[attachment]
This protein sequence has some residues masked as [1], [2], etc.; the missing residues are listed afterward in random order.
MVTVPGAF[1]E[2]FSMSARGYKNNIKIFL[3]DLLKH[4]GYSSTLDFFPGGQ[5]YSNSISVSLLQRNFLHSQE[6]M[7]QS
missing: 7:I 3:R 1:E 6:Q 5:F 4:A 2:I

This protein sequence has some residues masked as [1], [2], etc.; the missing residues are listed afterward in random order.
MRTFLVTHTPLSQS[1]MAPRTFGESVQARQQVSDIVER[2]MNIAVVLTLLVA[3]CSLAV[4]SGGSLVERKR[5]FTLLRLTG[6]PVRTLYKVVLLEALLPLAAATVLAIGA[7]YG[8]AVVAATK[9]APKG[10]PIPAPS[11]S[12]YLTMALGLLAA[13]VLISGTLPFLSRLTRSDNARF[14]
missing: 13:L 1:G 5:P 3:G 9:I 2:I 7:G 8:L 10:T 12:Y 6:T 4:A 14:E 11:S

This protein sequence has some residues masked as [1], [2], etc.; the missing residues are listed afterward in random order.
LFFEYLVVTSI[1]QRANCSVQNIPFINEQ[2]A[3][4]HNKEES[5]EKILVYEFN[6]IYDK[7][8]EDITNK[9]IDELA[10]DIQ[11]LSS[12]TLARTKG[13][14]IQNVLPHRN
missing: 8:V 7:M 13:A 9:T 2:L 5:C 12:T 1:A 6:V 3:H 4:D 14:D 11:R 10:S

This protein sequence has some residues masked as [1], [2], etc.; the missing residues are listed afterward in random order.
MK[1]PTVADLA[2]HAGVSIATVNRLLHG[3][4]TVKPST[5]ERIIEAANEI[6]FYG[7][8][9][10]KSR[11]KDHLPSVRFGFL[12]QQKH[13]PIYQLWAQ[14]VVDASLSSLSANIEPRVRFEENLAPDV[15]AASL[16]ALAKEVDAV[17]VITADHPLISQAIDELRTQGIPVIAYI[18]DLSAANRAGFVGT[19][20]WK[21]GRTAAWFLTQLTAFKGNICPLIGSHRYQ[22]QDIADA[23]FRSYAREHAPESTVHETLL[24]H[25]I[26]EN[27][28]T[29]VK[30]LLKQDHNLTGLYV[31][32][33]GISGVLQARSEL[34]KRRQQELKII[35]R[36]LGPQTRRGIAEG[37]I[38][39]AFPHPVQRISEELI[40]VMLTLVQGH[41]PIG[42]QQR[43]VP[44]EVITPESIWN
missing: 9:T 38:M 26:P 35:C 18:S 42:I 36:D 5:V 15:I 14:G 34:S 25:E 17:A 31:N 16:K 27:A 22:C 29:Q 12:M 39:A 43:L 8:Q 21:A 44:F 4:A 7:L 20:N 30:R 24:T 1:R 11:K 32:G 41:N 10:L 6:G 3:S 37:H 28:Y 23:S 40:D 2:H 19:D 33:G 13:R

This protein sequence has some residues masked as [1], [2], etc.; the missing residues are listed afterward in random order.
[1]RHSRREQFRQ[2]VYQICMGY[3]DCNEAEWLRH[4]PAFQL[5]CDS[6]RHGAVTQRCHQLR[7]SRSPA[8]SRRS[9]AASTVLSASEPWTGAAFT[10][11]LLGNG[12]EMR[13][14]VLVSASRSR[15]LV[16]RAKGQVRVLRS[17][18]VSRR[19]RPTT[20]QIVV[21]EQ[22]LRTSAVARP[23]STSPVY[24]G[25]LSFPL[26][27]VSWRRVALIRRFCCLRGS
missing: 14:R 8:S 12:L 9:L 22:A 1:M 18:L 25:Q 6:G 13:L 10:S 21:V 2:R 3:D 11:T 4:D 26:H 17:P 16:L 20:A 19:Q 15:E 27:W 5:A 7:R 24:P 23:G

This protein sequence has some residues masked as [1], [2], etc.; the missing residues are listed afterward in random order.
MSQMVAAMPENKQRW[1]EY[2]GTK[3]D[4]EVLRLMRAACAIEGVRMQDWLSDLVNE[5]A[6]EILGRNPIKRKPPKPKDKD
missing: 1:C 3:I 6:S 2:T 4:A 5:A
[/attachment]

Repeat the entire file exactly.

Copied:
This protein sequence has some residues masked as [1], [2], etc.; the missing residues are listed afterward in random order.
MVTVPGAF[1]E[2]FSMSARGYKNNIKIFL[3]DLLKH[4]GYSSTLDFFPGGQ[5]YSNSISVSLLQRNFLHSQE[6]M[7]QS
missing: 7:I 3:R 1:E 6:Q 5:F 4:A 2:I

This protein sequence has some residues masked as [1], [2], etc.; the missing residues are listed afterward in random order.
MRTFLVTHTPLSQS[1]MAPRTFGESVQARQQVSDIVER[2]MNIAVVLTLLVA[3]CSLAV[4]SGGSLVERKR[5]FTLLRLTG[6]PVRTLYKVVLLEALLPLAAATVLAIGA[7]YG[8]AVVAATK[9]APKG[10]PIPAPS[11]S[12]YLTMALGLLAA[13]VLISGTLPFLSRLTRSDNARF[14]
missing: 13:L 1:G 5:P 3:G 9:I 2:I 7:G 8:L 10:T 12:Y 6:T 4:A 14:E 11:S

This protein sequence has some residues masked as [1], [2], etc.; the missing residues are listed afterward in random order.
LFFEYLVVTSI[1]QRANCSVQNIPFINEQ[2]A[3][4]HNKEES[5]EKILVYEFN[6]IYDK[7][8]EDITNK[9]IDELA[10]DIQ[11]LSS[12]TLARTKG[13][14]IQNVLPHRN
missing: 8:V 7:M 13:A 9:T 2:L 5:C 12:T 1:A 6:V 3:H 4:D 14:D 11:R 10:S

This protein sequence has some residues masked as [1], [2], etc.; the missing residues are listed afterward in random order.
MK[1]PTVADLA[2]HAGVSIATVNRLLHG[3][4]TVKPST[5]ERIIEAANEI[6]FYG[7][8][9][10]KSR[11]KDHLPSVRFGFL[12]QQKH[13]PIYQLWAQ[14]VVDASLSSLSANIEPRVRFEENLAPDV[15]AASL[16]ALAKEVDAV[17]VITADHPLISQAIDELRTQGIPVIAYI[18]DLSAANRAGFVGT[19][20]WK[21]GRTAAWFLTQLTAFKGNICPLIGSHRYQ[22]QDIADA[23]FRSYAREHAPESTVHETLL[24]H[25]I[26]EN[27][28]T[29]VK[30]LLKQDHNLTGLYV[31][32][33]GISGVLQARSEL[34]KRRQQELKII[35]R[36]LGPQTRRGIAEG[37]I[38][39]AFPHPVQRISEELI[40]VMLTLVQGH[41]PIG[42]QQR[43]VP[44]EVITPESIWN
missing: 9:T 38:M 26:P 35:C 18:S 42:I 36:D 5:V 15:I 14:G 34:S 25:E 17:A 31:N 16:K 27:A 22:C 29:Q 12:M 39:A 43:L 8:Q 21:A 44:F 4:A 7:L 20:N 30:R 24:T 1:R 11:K 32:G 41:N 10:L 6:G 3:S 37:H 28:Y 23:S 40:D 2:H 19:D 33:G 13:R

This protein sequence has some residues masked as [1], [2], etc.; the missing residues are listed afterward in random order.
[1]RHSRREQFRQ[2]VYQICMGY[3]DCNEAEWLRH[4]PAFQL[5]CDS[6]RHGAVTQRCHQLR[7]SRSPA[8]SRRS[9]AASTVLSASEPWTGAAFT[10][11]LLGNG[12]EMR[13][14]VLVSASRSR[15]LV[16]RAKGQVRVLRS[17][18]VSRR[19]RPTT[20]QIVV[21]EQ[22]LRTSAVARP[23]STSPVY[24]G[25]LSFPL[26][27]VSWRRVALIRRFCCLRGS
missing: 14:R 8:S 12:L 9:L 22:A 1:M 18:L 25:Q 6:G 13:L 10:S 21:V 2:R 3:D 11:T 4:D 26:H 17:P 16:L 20:A 19:Q 15:E 27:W 5:A 7:R 24:P 23:G

This protein sequence has some residues masked as [1], [2], etc.; the missing residues are listed afterward in random order.
MSQMVAAMPENKQRW[1]EY[2]GTK[3]D[4]EVLRLMRAACAIEGVRMQDWLSDLVNE[5]A[6]EILGRNPIKRKPPKPKDKD
missing: 1:C 3:I 6:S 2:T 4:A 5:A